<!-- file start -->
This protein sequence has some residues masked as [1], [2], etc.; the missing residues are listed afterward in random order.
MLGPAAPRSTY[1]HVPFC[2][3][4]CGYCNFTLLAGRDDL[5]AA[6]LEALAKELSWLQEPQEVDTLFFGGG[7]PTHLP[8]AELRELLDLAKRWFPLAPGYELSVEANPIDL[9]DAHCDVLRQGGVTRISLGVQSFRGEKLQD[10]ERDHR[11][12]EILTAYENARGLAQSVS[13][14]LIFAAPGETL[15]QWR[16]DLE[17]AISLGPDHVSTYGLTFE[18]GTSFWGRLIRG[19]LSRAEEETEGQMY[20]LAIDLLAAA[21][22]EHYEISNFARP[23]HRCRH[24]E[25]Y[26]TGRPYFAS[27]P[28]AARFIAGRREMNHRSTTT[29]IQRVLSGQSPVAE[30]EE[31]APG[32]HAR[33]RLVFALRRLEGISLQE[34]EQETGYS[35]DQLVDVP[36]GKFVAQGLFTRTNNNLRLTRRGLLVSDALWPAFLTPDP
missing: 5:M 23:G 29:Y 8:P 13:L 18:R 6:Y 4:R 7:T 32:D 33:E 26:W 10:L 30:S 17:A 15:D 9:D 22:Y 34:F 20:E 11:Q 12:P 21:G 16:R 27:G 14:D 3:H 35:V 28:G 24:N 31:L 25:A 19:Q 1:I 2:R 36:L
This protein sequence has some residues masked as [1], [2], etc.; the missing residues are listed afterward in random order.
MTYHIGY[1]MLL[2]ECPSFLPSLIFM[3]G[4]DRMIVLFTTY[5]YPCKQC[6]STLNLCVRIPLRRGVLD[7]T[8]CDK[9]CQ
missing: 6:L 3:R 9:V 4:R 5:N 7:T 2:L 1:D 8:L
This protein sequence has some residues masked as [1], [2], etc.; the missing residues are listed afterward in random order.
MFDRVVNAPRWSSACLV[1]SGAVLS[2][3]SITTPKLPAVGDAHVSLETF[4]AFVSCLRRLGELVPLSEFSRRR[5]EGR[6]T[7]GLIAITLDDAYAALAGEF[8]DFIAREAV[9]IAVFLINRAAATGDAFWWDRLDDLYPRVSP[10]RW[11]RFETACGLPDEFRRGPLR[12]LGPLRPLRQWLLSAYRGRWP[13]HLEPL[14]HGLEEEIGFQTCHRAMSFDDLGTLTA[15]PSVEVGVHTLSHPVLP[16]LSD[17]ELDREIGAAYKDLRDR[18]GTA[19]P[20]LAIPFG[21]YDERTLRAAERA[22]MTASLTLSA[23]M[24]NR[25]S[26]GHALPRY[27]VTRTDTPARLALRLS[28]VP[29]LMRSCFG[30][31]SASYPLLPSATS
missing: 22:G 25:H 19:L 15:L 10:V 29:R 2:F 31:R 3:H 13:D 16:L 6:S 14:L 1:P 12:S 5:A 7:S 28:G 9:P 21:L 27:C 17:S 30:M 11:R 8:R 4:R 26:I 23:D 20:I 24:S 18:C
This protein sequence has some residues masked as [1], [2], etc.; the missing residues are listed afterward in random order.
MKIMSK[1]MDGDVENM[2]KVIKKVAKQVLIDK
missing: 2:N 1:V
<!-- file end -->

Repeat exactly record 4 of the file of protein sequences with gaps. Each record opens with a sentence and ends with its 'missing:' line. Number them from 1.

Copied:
This protein sequence has some residues masked as [1], [2], etc.; the missing residues are listed afterward in random order.
MKIMSK[1]MDGDVENM[2]KVIKKVAKQVLIDK
missing: 2:N 1:V